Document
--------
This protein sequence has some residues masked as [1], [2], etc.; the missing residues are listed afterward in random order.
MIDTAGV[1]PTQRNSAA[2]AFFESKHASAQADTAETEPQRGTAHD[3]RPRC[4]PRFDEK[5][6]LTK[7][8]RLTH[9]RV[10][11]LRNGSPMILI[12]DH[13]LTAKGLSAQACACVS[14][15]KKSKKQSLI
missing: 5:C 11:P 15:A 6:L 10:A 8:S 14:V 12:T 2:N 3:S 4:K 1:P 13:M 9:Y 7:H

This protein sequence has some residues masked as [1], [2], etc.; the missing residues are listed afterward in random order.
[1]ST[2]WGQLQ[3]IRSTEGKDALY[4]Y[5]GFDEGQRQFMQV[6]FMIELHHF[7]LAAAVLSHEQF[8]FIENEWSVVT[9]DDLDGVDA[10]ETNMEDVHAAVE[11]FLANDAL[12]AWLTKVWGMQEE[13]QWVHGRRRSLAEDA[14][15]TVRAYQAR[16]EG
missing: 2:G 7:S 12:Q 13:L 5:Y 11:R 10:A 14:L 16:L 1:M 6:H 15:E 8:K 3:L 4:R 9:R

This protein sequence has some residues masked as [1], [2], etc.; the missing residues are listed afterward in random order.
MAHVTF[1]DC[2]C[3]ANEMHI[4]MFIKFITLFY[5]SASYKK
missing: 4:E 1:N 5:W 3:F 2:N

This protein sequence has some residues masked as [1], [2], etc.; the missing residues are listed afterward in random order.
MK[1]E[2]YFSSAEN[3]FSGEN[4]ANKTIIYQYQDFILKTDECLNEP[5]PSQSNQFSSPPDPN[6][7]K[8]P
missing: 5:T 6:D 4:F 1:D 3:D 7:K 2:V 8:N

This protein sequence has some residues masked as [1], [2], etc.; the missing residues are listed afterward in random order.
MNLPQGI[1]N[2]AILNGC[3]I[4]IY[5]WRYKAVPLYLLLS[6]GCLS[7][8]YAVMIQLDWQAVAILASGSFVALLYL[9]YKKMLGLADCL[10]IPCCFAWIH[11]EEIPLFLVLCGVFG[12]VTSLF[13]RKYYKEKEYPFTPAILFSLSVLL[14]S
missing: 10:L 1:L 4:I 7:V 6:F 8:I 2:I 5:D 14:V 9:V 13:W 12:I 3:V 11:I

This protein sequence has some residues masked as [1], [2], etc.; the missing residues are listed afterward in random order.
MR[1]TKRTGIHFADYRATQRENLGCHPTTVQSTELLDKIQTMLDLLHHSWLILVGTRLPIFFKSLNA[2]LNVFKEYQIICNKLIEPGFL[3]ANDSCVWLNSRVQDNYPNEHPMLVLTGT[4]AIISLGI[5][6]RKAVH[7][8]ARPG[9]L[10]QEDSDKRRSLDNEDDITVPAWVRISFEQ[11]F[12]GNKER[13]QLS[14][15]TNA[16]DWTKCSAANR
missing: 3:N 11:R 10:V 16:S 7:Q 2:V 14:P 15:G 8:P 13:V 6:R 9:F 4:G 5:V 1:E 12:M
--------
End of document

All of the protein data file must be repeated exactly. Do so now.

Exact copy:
This protein sequence has some residues masked as [1], [2], etc.; the missing residues are listed afterward in random order.
MIDTAGV[1]PTQRNSAA[2]AFFESKHASAQADTAETEPQRGTAHD[3]RPRC[4]PRFDEK[5][6]LTK[7][8]RLTH[9]RV[10][11]LRNGSPMILI[12]DH[13]LTAKGLSAQACACVS[14][15]KKSKKQSLI
missing: 5:C 11:P 15:A 6:L 10:A 8:S 14:V 12:T 2:N 3:S 4:K 1:P 13:M 9:Y 7:H

This protein sequence has some residues masked as [1], [2], etc.; the missing residues are listed afterward in random order.
[1]ST[2]WGQLQ[3]IRSTEGKDALY[4]Y[5]GFDEGQRQFMQV[6]FMIELHHF[7]LAAAVLSHEQF[8]FIENEWSVVT[9]DDLDGVDA[10]ETNMEDVHAAVE[11]FLANDAL[12]AWLTKVWGMQEE[13]QWVHGRRRSLAEDA[14][15]TVRAYQAR[16]EG
missing: 2:G 7:S 12:Q 13:L 5:Y 11:R 10:A 14:L 16:L 1:M 6:H 15:E 8:K 3:L 4:R 9:R

This protein sequence has some residues masked as [1], [2], etc.; the missing residues are listed afterward in random order.
MAHVTF[1]DC[2]C[3]ANEMHI[4]MFIKFITLFY[5]SASYKK
missing: 4:E 1:N 5:W 3:F 2:N

This protein sequence has some residues masked as [1], [2], etc.; the missing residues are listed afterward in random order.
MK[1]E[2]YFSSAEN[3]FSGEN[4]ANKTIIYQYQDFILKTDECLNEP[5]PSQSNQFSSPPDPN[6][7]K[8]P
missing: 5:T 6:D 4:F 1:D 3:D 7:K 2:V 8:N

This protein sequence has some residues masked as [1], [2], etc.; the missing residues are listed afterward in random order.
MNLPQGI[1]N[2]AILNGC[3]I[4]IY[5]WRYKAVPLYLLLS[6]GCLS[7][8]YAVMIQLDWQAVAILASGSFVALLYL[9]YKKMLGLADCL[10]IPCCFAWIH[11]EEIPLFLVLCGVFG[12]VTSLF[13]RKYYKEKEYPFTPAILFSLSVLL[14]S
missing: 10:L 1:L 4:I 7:V 6:F 8:I 2:I 5:D 14:V 9:V 13:W 12:I 3:V 11:I

This protein sequence has some residues masked as [1], [2], etc.; the missing residues are listed afterward in random order.
MR[1]TKRTGIHFADYRATQRENLGCHPTTVQSTELLDKIQTMLDLLHHSWLILVGTRLPIFFKSLNA[2]LNVFKEYQIICNKLIEPGFL[3]ANDSCVWLNSRVQDNYPNEHPMLVLTGT[4]AIISLGI[5][6]RKAVH[7][8]ARPG[9]L[10]QEDSDKRRSLDNEDDITVPAWVRISFEQ[11]F[12]GNKER[13]QLS[14][15]TNA[16]DWTKCSAANR
missing: 3:N 11:R 10:V 16:S 7:Q 2:V 14:P 15:G 8:P 13:V 6:R 9:F 4:G 5:V 1:E 12:M